Wednesday, March 5, 2014

Outliers: The Story of Success by Malcolm Gladwell

Outliers: The Story of SuccessOutliers: The Story of Success by Malcolm Gladwell
My rating: 3 of 5 stars

So while I think that this concept is groundbreaking, and challenges our conception of success, I think that Gladwell's conclusion is a bit off. He successfully makes the case that there are other factors to success than hard work and natural talent, but his conclusion is that because other factors exists, outliers aren't the outliers believe them to be. They are just regular people. I have an issue with that. Yes, access to technology, a specific cultural heritage, or fortuitous timing may have played a part in the success stories we are all familiar with, but their hard work and natural talent ALSO play a part. The outliers are still outliers, even though they had outside factors working in their favor.

For example, he loves to tell the story of Bill Gates, and his unprecedented access to a computer terminal in 1968. However, there are precious few of us that would have taken full advantage of that resource, so it seems obvious that Bill Gates was still an outlier. Why didn't all of the other kids at that school start rival software companies? They didn't drink in the opportunity that was there. Would Bill Gates have built Microsoft without access to that terminal? I don't know, maybe not. Would that terminal have produced a Bill Gates without the personal dedication, intellect and entrepreneurial grit that showed up day after day and night after night to tap on its key? I don't think so. Bill Gates, and most of the other examples he cites are amazing individuals, and while they did have special opportunities, we should also recognize that they were special too.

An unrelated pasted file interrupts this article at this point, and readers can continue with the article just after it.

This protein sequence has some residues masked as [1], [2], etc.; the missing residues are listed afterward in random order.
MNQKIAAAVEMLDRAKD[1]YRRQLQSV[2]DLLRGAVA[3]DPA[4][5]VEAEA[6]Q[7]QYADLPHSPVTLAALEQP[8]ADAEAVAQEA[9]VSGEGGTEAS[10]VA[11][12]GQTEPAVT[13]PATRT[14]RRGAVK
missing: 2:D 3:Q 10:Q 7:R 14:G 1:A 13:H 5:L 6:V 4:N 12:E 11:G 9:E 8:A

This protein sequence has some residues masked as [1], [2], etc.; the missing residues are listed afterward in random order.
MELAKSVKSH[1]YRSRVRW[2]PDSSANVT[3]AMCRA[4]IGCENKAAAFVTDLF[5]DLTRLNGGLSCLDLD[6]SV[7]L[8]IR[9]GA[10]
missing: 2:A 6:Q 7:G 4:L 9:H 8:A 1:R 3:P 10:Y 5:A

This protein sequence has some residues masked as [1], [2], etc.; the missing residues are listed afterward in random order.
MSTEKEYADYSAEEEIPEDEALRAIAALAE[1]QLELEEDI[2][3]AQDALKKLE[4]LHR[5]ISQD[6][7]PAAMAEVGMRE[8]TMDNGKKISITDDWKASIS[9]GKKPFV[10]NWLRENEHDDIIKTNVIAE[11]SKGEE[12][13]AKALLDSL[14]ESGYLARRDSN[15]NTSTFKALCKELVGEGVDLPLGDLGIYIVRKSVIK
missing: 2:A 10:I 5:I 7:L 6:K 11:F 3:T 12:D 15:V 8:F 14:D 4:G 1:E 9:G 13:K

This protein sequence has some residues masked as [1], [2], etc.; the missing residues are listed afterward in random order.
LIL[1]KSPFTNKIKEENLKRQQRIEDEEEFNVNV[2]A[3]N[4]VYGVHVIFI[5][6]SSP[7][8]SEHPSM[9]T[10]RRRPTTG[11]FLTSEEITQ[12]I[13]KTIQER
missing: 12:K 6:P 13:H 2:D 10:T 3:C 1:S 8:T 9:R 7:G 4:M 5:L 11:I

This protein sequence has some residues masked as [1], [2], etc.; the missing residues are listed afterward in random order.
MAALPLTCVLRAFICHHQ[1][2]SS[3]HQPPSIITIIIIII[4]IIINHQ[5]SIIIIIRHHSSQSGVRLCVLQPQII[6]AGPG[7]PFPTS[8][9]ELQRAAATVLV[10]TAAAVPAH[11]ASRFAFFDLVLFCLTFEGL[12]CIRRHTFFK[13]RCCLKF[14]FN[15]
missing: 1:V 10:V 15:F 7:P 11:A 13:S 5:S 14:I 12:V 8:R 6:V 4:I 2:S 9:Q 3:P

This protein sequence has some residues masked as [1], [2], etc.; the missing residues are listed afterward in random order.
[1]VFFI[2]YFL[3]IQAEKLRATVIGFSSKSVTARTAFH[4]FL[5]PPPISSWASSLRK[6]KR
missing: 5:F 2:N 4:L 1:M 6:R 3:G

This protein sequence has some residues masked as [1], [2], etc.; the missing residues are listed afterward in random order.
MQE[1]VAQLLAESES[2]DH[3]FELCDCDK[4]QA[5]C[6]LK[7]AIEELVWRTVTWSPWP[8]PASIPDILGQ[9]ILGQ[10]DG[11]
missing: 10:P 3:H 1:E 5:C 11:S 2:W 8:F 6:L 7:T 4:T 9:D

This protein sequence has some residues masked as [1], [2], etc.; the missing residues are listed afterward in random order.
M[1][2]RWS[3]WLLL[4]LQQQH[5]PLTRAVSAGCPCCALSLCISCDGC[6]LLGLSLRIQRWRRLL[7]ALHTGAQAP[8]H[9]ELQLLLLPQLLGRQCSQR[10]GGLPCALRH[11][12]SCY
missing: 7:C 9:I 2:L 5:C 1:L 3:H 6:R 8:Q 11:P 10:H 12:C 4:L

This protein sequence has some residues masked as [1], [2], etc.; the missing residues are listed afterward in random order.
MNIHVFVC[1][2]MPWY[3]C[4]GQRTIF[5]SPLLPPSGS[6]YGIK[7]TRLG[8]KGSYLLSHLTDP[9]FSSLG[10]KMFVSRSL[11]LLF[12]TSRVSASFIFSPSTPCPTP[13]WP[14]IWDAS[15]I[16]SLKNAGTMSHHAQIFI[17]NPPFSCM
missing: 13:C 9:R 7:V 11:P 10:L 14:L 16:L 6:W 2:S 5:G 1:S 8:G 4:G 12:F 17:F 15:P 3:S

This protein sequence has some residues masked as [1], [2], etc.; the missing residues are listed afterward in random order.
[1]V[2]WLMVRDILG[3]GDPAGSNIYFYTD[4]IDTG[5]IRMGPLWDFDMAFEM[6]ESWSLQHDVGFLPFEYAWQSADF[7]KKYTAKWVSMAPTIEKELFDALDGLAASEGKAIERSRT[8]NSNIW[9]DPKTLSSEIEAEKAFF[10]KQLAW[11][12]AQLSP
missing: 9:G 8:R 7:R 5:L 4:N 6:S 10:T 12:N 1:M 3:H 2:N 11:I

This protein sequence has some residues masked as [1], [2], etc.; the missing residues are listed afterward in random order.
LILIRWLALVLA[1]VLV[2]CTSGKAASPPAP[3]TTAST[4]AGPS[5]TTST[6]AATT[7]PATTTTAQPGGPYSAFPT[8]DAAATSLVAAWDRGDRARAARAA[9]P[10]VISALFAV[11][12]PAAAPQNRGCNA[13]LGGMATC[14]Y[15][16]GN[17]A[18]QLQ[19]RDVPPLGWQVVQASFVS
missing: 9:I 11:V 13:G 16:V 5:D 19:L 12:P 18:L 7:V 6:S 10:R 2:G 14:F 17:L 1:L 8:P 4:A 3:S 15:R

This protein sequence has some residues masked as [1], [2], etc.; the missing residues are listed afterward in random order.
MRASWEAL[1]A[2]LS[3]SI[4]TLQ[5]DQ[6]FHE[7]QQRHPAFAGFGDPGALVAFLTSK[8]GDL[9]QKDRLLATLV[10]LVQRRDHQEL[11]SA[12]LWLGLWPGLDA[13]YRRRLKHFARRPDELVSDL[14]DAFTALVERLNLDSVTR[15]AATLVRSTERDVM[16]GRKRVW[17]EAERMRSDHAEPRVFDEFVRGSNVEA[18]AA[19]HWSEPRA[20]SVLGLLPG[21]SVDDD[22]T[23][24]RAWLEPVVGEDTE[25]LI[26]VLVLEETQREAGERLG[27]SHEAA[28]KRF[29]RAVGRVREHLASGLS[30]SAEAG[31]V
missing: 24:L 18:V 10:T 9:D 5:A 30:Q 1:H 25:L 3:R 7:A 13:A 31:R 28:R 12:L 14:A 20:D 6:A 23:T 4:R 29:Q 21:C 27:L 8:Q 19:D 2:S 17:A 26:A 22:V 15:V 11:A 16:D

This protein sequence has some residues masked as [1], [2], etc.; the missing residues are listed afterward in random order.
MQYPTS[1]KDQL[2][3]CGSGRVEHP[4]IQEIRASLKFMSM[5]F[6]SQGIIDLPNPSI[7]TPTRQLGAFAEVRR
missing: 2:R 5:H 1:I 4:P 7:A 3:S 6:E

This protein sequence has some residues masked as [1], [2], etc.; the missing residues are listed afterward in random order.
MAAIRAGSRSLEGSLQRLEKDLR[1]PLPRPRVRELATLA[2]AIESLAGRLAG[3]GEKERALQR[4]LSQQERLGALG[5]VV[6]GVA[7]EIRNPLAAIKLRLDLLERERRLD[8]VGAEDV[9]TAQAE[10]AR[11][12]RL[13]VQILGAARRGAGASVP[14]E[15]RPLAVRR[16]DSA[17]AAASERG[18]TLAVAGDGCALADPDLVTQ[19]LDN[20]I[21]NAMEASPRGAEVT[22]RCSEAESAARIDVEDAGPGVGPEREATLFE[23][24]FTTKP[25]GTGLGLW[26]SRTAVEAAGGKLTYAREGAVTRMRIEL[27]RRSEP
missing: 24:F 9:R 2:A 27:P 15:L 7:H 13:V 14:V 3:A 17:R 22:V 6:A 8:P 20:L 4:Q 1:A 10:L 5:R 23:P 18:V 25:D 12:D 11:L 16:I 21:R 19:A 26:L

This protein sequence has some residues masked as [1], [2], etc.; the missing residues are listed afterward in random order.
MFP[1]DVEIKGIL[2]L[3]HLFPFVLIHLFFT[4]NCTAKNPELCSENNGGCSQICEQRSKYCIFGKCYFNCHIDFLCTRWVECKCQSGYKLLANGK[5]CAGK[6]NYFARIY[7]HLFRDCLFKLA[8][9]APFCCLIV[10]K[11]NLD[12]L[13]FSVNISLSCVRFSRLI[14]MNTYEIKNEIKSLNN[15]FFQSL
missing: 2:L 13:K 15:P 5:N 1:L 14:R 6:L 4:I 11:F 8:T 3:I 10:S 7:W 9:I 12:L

The other conclusion I disliked from the Outliers book was the one that Gladwell never stated. He never said it outright, but the logical conclusion that came from his narrative is that if you didn't have the special circumstances that his subjects did, you had no chance of success. His saying (paraphrased) that successful people were not unique, but rather a product of their cultural heritage, timing and unique opportunities is a defeating thought pattern. Why would I strive to succeed at anything in life if I couldn't identify some way in which I was special? Moreover, if any of his subjects had shared his viewpoint, they probably would not have worked hard and would have missed their unique opportunities. I feel this is an incorrect conclusion. A better conclusion would be to ask what unique heritage, talents and circumstances are in front of me, and how can I magnify them? Where should I put my NEXT 10,000 hours? Unfortunately Gladwell never raises this question, nor does he give any substantive guidance to this end.

Gladwell is benefiting from the 20/20 vision offered by the past, processing the data, and stating what he found, and I do not argue his observations. But the application of that information is lacking, so for me this is only a 3 star read. It is fascinating, but in its current delivery only serves to promote a defeatist attitude toward life and our opportunities. It does not prompt what I believe are the positive traits of hard work, personal development and the upward mobility that is the American Dream.